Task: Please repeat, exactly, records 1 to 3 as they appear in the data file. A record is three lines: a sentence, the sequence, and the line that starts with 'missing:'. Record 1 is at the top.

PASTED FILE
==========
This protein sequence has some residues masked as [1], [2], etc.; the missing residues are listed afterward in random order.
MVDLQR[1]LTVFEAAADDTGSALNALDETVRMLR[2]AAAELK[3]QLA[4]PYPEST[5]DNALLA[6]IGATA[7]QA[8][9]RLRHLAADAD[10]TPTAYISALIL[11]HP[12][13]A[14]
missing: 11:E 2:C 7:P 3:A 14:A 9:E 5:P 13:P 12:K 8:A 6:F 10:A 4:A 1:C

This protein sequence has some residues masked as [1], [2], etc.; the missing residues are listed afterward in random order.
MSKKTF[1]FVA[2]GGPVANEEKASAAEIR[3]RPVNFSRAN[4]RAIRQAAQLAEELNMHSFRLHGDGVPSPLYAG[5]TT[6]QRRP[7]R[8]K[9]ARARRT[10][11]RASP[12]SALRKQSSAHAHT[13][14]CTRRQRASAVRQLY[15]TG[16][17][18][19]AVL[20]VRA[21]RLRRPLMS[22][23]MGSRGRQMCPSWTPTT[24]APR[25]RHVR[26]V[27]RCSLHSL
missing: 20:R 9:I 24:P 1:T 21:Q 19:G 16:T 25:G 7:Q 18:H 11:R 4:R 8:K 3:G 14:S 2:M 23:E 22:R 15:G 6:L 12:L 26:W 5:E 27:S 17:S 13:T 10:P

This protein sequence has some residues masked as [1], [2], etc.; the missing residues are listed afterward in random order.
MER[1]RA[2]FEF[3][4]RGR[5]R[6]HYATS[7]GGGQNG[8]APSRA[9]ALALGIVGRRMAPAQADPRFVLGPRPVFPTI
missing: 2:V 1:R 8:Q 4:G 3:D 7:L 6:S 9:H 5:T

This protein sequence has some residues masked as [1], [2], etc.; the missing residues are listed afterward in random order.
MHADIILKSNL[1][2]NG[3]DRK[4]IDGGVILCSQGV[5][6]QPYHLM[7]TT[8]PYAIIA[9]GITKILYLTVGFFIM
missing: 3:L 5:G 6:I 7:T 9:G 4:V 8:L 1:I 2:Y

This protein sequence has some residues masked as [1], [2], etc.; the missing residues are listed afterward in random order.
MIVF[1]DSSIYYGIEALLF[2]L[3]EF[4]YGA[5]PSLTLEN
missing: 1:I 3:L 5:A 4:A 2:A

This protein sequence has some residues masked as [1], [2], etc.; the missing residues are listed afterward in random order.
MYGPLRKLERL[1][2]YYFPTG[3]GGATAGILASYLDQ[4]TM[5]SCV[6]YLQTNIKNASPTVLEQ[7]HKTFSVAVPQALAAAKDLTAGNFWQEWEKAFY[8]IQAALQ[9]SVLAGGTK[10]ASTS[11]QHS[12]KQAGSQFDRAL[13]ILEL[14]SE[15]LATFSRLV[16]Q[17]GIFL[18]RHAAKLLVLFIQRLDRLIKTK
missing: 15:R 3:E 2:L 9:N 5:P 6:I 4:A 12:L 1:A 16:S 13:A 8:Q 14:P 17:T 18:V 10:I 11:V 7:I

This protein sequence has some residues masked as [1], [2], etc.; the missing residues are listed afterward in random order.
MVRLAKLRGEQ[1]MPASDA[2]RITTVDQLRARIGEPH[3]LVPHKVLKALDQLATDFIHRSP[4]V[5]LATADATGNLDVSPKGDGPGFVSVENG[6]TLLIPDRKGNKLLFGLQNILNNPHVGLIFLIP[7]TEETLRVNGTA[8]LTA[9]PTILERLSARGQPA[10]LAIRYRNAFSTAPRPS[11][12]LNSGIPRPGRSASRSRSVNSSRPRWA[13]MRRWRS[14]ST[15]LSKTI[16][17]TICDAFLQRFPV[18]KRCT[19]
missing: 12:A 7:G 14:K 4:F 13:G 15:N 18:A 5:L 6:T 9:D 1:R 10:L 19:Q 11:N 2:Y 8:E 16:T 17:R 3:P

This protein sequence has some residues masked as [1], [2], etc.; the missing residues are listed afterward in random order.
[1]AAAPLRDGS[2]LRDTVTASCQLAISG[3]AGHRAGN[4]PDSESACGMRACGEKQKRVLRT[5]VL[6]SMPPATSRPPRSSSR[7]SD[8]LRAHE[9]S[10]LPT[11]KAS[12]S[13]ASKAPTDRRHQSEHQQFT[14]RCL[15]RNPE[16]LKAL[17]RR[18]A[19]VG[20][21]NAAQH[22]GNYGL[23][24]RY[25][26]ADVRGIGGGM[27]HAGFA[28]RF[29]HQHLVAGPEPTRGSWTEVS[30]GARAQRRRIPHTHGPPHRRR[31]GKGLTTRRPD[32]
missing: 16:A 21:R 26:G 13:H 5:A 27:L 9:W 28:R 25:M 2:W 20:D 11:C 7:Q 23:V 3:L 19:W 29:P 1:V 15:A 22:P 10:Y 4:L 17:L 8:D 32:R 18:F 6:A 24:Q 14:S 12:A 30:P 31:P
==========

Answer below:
This protein sequence has some residues masked as [1], [2], etc.; the missing residues are listed afterward in random order.
MVDLQR[1]LTVFEAAADDTGSALNALDETVRMLR[2]AAAELK[3]QLA[4]PYPEST[5]DNALLA[6]IGATA[7]QA[8][9]RLRHLAADAD[10]TPTAYISALIL[11]HP[12][13]A[14]
missing: 11:E 2:C 7:P 3:A 14:A 9:E 5:P 13:P 12:K 8:A 6:F 10:A 4:A 1:C

This protein sequence has some residues masked as [1], [2], etc.; the missing residues are listed afterward in random order.
MSKKTF[1]FVA[2]GGPVANEEKASAAEIR[3]RPVNFSRAN[4]RAIRQAAQLAEELNMHSFRLHGDGVPSPLYAG[5]TT[6]QRRP[7]R[8]K[9]ARARRT[10][11]RASP[12]SALRKQSSAHAHT[13][14]CTRRQRASAVRQLY[15]TG[16][17][18][19]AVL[20]VRA[21]RLRRPLMS[22][23]MGSRGRQMCPSWTPTT[24]APR[25]RHVR[26]V[27]RCSLHSL
missing: 20:R 9:I 24:P 1:T 21:Q 19:G 16:T 25:G 7:Q 18:H 11:R 4:R 8:K 3:G 14:S 2:M 23:E 22:R 15:G 6:L 12:L 26:W 5:E 27:S 17:S 13:T 10:P

This protein sequence has some residues masked as [1], [2], etc.; the missing residues are listed afterward in random order.
MER[1]RA[2]FEF[3][4]RGR[5]R[6]HYATS[7]GGGQNG[8]APSRA[9]ALALGIVGRRMAPAQADPRFVLGPRPVFPTI
missing: 2:V 1:R 8:Q 4:G 3:D 7:L 6:S 9:H 5:T